During the past decade there has been an increase in interest within 3D sound or spatial audio, both within entertainment, industry, and research; within this period several methods and systems has been developed to reproduce spatial audio. One of the methods is called head-related transfer functions (HRTF), which uses several audio cues in order to provide the listener with a broad spatial soundscape.

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Max/MSP HRTF-External

Having done my bachelor on games, it is time to move on to something more specific, namely how head-related transfer functions can be used in real time – or actually we have found research on efficient algorithms that simulates HRTF but does not directly use HRTF-databases.

Anyway, as 7th semester medialogy master student at Aalborg University in Copenhagen, I take part in creating an audiovisual augmented reality (AR) installation that uses visual tracking and simulates HRTFs. My interest lies in how 3D-audio can become more vivid without using too much system resources and how important it is (i.e. to what extend people notice differences of off-location spatial audio).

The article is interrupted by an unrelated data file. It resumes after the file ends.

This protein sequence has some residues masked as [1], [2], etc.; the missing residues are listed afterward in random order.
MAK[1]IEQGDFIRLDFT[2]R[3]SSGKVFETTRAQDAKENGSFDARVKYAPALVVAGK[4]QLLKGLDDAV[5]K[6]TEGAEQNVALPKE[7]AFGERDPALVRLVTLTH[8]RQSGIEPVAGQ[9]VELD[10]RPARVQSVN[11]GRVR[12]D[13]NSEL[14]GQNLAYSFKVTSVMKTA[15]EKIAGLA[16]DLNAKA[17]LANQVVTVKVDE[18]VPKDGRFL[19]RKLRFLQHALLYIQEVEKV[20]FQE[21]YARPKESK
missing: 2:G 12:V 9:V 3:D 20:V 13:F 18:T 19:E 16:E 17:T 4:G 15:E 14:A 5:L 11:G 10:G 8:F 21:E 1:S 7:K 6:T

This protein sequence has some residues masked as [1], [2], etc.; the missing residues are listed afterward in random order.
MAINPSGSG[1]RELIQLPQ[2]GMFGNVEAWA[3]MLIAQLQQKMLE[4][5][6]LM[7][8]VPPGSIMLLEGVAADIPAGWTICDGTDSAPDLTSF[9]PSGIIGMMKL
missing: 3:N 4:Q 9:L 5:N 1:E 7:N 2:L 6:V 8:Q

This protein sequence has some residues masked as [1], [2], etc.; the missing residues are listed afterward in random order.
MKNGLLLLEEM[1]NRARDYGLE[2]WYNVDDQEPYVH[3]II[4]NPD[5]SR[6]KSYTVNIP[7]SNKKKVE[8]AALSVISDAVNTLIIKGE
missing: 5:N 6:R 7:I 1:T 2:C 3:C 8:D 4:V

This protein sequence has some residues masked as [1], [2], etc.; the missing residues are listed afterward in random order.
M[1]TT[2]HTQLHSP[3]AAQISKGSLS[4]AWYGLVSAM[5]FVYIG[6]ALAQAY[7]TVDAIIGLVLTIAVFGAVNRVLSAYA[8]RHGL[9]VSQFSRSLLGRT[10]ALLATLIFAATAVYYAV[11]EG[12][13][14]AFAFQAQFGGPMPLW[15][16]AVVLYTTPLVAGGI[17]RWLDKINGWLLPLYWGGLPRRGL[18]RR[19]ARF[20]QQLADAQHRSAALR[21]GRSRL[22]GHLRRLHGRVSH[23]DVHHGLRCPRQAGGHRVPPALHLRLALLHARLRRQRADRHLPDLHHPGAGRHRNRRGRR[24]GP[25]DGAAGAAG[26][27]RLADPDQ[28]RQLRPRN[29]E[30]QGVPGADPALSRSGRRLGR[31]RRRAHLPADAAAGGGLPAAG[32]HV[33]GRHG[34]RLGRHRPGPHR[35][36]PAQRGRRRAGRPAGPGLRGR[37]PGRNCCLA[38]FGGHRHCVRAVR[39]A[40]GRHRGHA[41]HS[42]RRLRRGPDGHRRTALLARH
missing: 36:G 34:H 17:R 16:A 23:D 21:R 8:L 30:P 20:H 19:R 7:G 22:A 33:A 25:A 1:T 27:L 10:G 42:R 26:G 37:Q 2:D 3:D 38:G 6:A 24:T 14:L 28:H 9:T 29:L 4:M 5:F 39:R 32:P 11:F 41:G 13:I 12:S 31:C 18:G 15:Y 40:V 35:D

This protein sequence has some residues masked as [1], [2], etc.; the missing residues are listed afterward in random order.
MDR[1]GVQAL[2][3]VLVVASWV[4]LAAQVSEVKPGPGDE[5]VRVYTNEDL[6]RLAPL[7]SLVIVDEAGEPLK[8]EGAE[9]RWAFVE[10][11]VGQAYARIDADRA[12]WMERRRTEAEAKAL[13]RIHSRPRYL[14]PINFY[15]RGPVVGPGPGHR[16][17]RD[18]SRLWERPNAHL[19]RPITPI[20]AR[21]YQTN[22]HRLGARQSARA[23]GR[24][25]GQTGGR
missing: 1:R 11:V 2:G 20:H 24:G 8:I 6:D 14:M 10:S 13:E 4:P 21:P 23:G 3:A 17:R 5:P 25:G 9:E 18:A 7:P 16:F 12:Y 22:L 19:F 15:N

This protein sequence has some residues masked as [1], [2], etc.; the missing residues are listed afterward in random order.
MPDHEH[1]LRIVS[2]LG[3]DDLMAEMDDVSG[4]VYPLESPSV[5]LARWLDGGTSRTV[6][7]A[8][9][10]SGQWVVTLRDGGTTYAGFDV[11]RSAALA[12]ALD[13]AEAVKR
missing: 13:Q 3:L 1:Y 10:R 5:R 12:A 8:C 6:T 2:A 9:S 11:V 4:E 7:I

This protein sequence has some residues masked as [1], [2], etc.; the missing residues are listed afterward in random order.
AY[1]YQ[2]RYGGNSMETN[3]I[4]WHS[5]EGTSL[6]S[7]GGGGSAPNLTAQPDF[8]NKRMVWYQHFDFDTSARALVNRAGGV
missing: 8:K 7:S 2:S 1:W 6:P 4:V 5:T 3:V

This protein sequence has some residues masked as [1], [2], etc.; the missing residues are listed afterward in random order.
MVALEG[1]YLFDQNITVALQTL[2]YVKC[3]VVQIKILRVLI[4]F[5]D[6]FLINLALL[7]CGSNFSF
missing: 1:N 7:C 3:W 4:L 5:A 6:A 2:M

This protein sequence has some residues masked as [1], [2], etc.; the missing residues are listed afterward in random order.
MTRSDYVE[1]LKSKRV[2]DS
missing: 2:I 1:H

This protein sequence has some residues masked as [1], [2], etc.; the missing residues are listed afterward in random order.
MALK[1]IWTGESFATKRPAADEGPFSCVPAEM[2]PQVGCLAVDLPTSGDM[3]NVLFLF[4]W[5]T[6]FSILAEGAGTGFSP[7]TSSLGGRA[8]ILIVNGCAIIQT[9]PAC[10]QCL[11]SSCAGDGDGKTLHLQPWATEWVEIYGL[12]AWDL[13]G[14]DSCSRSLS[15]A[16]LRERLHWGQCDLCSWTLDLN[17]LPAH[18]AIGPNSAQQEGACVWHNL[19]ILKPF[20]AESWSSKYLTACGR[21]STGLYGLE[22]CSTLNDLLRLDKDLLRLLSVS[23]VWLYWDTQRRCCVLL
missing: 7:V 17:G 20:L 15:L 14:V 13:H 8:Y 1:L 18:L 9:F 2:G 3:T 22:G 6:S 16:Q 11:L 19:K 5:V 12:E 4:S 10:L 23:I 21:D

From my part, and my associate mr. Anders Fredslund, we will create an external for Max/MSP that handles HRTF and hopefully it can be used to other than testing our theses.

Bringing Direct Social Interaction to Computer Games

Bachlor thesis at Medialogy: Bringing Direct Social Interaction to Computer Games.

In this project we did a lot of research in the social factors in play and gaming. We established a framework for describing the immersive factors in a game and tested the framework with a computer augmented card game that displayed the players’ stats in a pseudo–holographic display, which enabled face–to–face communication while following the displayed stats.

How can we improve the advantages of a board game with the technologies provided by a computer?

When the tendency of playing games becomes an asocial thing, it is a scream to the developers to change the course.